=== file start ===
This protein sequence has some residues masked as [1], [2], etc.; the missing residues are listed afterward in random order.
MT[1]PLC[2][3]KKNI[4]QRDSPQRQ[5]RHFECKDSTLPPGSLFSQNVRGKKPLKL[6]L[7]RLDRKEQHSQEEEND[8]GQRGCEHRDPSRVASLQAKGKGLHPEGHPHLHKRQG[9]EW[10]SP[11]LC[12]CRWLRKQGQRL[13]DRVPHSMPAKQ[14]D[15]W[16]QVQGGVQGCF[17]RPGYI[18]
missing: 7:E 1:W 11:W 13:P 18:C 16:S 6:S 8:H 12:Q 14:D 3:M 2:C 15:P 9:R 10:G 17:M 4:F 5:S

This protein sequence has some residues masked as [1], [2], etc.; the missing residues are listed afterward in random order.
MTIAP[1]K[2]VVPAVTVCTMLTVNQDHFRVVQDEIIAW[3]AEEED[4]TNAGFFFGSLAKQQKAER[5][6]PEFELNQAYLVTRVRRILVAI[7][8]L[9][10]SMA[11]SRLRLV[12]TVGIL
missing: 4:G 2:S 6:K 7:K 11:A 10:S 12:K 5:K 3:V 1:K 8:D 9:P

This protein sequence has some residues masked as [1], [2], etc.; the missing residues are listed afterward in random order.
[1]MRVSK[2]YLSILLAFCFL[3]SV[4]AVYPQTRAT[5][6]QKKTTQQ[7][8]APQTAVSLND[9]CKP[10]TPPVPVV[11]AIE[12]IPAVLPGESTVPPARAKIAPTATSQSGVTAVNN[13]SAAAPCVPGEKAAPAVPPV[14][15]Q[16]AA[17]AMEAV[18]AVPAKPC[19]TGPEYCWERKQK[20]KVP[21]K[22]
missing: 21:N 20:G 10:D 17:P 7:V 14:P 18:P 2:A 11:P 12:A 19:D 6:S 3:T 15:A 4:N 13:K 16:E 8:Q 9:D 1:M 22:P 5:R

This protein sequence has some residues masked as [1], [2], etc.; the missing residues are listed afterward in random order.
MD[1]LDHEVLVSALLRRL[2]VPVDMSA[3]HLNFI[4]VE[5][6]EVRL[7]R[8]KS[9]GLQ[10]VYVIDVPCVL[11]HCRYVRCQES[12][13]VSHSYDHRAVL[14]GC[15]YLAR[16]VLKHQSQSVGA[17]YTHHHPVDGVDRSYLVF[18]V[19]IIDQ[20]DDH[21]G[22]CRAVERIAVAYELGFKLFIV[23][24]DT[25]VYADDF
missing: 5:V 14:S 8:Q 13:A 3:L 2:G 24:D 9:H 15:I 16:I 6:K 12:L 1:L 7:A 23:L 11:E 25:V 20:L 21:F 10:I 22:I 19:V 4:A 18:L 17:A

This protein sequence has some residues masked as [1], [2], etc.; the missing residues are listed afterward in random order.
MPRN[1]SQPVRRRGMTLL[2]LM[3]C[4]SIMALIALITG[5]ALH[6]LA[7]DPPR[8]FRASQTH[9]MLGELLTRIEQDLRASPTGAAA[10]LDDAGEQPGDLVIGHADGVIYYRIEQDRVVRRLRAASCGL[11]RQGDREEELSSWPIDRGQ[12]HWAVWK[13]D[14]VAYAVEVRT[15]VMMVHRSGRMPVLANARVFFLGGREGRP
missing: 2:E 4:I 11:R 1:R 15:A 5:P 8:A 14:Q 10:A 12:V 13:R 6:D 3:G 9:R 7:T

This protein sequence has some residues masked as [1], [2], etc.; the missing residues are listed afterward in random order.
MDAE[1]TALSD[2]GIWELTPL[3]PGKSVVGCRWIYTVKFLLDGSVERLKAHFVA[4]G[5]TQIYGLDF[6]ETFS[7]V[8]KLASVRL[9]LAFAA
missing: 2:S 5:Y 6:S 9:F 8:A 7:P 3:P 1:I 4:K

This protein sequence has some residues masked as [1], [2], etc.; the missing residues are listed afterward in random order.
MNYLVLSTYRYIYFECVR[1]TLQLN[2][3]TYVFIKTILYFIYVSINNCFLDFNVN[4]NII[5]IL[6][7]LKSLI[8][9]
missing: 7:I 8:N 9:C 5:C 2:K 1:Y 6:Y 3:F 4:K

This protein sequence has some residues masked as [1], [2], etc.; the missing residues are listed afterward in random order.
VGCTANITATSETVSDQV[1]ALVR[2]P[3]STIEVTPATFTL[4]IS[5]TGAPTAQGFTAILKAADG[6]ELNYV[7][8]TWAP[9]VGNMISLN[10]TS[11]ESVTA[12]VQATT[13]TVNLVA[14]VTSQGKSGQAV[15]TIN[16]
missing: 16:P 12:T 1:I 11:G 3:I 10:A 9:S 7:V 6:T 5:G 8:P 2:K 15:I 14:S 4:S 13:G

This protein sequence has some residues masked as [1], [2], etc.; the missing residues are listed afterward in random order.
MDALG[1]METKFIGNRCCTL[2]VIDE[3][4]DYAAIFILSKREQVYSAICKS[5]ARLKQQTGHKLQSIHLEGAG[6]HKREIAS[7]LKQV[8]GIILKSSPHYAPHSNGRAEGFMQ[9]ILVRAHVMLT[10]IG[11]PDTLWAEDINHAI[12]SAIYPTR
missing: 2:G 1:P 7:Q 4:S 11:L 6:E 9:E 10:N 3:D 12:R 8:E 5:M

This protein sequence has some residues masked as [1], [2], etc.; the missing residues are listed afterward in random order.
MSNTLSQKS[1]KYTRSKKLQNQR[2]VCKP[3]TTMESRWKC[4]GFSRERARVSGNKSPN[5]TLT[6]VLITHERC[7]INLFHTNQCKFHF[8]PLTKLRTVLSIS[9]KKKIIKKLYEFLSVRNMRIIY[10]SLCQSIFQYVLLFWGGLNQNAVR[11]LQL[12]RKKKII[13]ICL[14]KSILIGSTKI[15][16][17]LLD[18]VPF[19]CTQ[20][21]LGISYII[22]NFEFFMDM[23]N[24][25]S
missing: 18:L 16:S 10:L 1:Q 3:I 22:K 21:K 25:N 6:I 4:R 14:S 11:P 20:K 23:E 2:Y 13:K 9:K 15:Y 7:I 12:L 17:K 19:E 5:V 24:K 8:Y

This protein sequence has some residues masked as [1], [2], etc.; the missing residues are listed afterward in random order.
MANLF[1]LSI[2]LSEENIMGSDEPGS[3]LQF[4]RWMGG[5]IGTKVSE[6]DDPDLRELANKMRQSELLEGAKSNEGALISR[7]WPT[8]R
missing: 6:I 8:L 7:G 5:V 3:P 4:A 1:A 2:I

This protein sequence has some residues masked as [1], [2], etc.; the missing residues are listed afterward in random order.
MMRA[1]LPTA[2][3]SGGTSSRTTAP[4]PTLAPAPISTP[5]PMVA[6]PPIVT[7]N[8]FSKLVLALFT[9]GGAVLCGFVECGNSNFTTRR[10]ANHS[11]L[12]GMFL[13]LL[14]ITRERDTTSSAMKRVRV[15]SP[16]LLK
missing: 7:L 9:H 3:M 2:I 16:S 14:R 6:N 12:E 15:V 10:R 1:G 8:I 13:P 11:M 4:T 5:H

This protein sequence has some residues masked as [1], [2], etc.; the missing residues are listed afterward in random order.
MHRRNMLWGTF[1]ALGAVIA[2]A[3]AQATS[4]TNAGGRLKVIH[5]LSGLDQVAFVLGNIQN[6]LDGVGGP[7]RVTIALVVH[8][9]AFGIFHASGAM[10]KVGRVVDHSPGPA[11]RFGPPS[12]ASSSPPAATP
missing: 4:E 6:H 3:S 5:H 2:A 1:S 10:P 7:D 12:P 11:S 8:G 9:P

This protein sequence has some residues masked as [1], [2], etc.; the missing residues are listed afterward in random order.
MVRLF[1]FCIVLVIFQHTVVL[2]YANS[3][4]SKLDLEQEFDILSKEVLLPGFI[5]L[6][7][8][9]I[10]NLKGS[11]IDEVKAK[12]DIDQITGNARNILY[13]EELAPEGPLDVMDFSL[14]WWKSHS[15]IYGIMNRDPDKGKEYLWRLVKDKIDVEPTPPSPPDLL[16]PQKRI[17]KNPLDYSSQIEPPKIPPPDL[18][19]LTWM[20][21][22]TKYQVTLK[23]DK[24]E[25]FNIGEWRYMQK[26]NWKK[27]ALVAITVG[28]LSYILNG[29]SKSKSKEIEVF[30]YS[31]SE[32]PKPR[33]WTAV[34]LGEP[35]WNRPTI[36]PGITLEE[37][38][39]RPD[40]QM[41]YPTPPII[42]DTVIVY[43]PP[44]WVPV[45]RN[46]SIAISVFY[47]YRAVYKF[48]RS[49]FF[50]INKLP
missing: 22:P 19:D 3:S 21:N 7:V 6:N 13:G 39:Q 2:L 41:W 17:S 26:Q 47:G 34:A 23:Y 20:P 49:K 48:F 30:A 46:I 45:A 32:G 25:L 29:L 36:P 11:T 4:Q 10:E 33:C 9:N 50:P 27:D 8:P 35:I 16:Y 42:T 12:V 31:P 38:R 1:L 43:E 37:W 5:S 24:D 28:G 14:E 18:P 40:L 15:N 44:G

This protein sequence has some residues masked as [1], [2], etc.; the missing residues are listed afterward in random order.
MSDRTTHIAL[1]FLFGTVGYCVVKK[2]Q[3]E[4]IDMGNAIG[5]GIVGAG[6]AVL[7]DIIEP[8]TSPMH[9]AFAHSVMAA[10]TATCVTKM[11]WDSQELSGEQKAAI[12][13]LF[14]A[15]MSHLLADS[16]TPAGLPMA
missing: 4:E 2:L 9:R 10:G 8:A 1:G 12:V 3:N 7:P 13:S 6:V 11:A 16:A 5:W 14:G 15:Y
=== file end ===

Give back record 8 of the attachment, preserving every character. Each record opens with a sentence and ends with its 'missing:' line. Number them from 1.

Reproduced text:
This protein sequence has some residues masked as [1], [2], etc.; the missing residues are listed afterward in random order.
VGCTANITATSETVSDQV[1]ALVR[2]P[3]STIEVTPATFTL[4]IS[5]TGAPTAQGFTAILKAADG[6]ELNYV[7][8]TWAP[9]VGNMISLN[10]TS[11]ESVTA[12]VQATT[13]TVNLVA[14]VTSQGKSGQAV[15]TIN[16]
missing: 16:P 12:T 1:I 11:G 3:I 10:A 9:S 7:V 6:T 5:G 8:P 2:K 15:I 14:S 4:S 13:G